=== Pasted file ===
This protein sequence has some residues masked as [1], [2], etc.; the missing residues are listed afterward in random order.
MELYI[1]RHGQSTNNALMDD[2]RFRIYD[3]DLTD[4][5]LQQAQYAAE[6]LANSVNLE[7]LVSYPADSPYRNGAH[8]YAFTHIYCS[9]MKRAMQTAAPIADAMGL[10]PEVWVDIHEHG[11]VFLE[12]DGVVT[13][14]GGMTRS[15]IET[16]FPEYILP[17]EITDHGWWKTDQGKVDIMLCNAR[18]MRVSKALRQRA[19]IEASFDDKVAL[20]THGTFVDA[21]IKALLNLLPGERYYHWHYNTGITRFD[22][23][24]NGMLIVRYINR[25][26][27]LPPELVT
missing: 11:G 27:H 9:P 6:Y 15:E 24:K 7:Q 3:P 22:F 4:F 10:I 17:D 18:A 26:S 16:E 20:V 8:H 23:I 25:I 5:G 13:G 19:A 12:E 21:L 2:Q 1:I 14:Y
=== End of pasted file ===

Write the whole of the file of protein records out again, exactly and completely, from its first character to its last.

This protein sequence has some residues masked as [1], [2], etc.; the missing residues are listed afterward in random order.
MELYI[1]RHGQSTNNALMDD[2]RFRIYD[3]DLTD[4][5]LQQAQYAAE[6]LANSVNLE[7]LVSYPADSPYRNGAH[8]YAFTHIYCS[9]MKRAMQTAAPIADAMGL[10]PEVWVDIHEHG[11]VFLE[12]DGVVT[13][14]GGMTRS[15]IET[16]FPEYILP[17]EITDHGWWKTDQGKVDIMLCNAR[18]MRVSKALRQRA[19]IEASFDDKVAL[20]THGTFVDA[21]IKALLNLLPGERYYHWHYNTGITRFD[22][23][24]NGMLIVRYINR[25][26][27]LPPELVT
missing: 11:G 27:H 9:P 6:Y 15:E 24:K 7:Q 3:P 22:F 4:F 10:I 17:D 18:A 26:S 16:E 20:V 8:H 23:I 25:I 5:G 13:G 19:A 12:E 21:L 2:Q 1:I 14:Y